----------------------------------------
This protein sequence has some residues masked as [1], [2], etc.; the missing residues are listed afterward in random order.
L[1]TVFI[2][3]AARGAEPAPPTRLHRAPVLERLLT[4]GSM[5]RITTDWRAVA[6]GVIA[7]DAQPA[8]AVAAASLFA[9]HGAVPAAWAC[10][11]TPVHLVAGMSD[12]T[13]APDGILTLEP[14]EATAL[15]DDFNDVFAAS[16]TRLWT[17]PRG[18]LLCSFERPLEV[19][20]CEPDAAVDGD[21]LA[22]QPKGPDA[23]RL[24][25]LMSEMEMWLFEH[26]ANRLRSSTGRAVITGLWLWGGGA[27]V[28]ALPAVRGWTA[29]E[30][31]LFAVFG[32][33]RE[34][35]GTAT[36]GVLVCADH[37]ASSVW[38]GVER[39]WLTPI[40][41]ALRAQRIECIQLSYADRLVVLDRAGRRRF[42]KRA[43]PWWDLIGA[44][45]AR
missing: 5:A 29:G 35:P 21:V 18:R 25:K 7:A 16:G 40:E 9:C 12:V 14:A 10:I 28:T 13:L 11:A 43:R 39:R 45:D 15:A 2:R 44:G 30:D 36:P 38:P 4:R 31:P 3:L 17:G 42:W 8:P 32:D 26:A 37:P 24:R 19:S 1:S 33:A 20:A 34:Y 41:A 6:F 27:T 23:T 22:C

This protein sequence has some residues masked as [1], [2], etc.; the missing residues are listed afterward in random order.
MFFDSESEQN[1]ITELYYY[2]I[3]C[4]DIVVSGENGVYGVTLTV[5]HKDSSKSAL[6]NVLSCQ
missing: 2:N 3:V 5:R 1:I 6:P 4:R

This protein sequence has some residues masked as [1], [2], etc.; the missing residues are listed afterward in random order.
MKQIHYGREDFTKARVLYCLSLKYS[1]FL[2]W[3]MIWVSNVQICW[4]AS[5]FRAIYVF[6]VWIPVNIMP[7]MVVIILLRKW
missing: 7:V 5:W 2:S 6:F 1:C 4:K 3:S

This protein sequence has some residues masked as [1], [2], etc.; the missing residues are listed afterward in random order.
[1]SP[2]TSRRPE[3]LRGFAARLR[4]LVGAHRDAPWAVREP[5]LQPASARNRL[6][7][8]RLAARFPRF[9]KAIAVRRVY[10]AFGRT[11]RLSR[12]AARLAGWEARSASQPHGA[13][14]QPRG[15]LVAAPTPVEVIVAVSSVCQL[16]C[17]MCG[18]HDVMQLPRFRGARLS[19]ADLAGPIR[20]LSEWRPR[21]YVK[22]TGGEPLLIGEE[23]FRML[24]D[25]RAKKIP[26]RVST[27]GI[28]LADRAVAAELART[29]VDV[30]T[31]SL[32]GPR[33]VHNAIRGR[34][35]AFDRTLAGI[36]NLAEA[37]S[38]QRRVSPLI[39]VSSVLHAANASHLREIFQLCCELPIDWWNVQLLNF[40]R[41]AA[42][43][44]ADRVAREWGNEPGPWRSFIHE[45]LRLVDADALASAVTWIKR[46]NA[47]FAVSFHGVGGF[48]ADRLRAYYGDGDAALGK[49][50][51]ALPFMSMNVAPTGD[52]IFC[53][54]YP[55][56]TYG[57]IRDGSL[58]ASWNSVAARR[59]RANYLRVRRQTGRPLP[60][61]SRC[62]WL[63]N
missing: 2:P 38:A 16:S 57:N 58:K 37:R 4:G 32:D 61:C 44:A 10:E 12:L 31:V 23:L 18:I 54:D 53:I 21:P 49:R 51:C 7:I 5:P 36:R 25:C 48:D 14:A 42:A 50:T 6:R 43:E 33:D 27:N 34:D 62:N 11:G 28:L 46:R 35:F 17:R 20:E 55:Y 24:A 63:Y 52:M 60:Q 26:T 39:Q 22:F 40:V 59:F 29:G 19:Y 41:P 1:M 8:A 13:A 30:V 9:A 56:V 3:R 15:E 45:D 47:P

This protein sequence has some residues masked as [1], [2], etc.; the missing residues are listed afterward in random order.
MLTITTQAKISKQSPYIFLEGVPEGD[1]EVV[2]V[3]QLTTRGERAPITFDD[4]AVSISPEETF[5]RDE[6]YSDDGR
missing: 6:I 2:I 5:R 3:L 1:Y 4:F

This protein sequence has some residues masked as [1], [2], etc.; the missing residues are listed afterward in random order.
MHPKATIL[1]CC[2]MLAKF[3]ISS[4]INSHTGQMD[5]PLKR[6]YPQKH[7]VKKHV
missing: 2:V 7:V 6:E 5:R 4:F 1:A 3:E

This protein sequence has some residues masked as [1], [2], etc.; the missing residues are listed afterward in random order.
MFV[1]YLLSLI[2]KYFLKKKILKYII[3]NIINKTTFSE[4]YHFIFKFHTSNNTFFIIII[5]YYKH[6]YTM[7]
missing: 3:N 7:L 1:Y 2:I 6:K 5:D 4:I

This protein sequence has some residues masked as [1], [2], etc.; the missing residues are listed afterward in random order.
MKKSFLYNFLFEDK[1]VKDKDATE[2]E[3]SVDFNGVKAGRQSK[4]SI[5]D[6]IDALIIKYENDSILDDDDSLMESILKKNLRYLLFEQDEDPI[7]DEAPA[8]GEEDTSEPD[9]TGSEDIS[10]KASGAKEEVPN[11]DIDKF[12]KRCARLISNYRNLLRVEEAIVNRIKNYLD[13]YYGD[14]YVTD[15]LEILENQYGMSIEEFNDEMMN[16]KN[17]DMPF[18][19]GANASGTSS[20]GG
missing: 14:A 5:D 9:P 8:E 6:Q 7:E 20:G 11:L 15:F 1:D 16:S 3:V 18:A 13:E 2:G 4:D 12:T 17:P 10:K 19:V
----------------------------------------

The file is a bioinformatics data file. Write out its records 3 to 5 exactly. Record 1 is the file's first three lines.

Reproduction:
This protein sequence has some residues masked as [1], [2], etc.; the missing residues are listed afterward in random order.
MKQIHYGREDFTKARVLYCLSLKYS[1]FL[2]W[3]MIWVSNVQICW[4]AS[5]FRAIYVF[6]VWIPVNIMP[7]MVVIILLRKW
missing: 7:V 5:W 2:S 6:F 1:C 4:K 3:S

This protein sequence has some residues masked as [1], [2], etc.; the missing residues are listed afterward in random order.
[1]SP[2]TSRRPE[3]LRGFAARLR[4]LVGAHRDAPWAVREP[5]LQPASARNRL[6][7][8]RLAARFPRF[9]KAIAVRRVY[10]AFGRT[11]RLSR[12]AARLAGWEARSASQPHGA[13][14]QPRG[15]LVAAPTPVEVIVAVSSVCQL[16]C[17]MCG[18]HDVMQLPRFRGARLS[19]ADLAGPIR[20]LSEWRPR[21]YVK[22]TGGEPLLIGEE[23]FRML[24]D[25]RAKKIP[26]RVST[27]GI[28]LADRAVAAELART[29]VDV[30]T[31]SL[32]GPR[33]VHNAIRGR[34][35]AFDRTLAGI[36]NLAEA[37]S[38]QRRVSPLI[39]VSSVLHAANASHLREIFQLCCELPIDWWNVQLLNF[40]R[41]AA[42][43][44]ADRVAREWGNEPGPWRSFIHE[45]LRLVDADALASAVTWIKR[46]NA[47]FAVSFHGVGGF[48]ADRLRAYYGDGDAALGK[49][50][51]ALPFMSMNVAPTGD[52]IFC[53][54]YP[55][56]TYG[57]IRDGSL[58]ASWNSVAARR[59]RANYLRVRRQTGRPLP[60][61]SRC[62]WL[63]N
missing: 2:P 38:A 16:S 57:N 58:K 37:R 4:G 32:D 61:C 44:A 10:E 12:L 31:V 23:L 18:I 54:D 53:I 21:P 49:R 51:C 7:I 5:P 36:R 25:C 48:D 14:A 42:A 50:T 6:R 43:E 33:D 27:N 34:D 62:N 11:G 28:L 46:R 35:F 17:R 20:E 55:Y 24:A 63:Y 52:M 60:Q 26:T 39:Q 22:F 40:V 59:F 29:G 19:Y 41:P 1:M 8:A 13:A 30:V 9:A 56:V 3:R 15:E 45:D 47:P

This protein sequence has some residues masked as [1], [2], etc.; the missing residues are listed afterward in random order.
MLTITTQAKISKQSPYIFLEGVPEGD[1]EVV[2]V[3]QLTTRGERAPITFDD[4]AVSISPEETF[5]RDE[6]YSDDGR
missing: 6:I 2:I 5:R 3:L 1:Y 4:F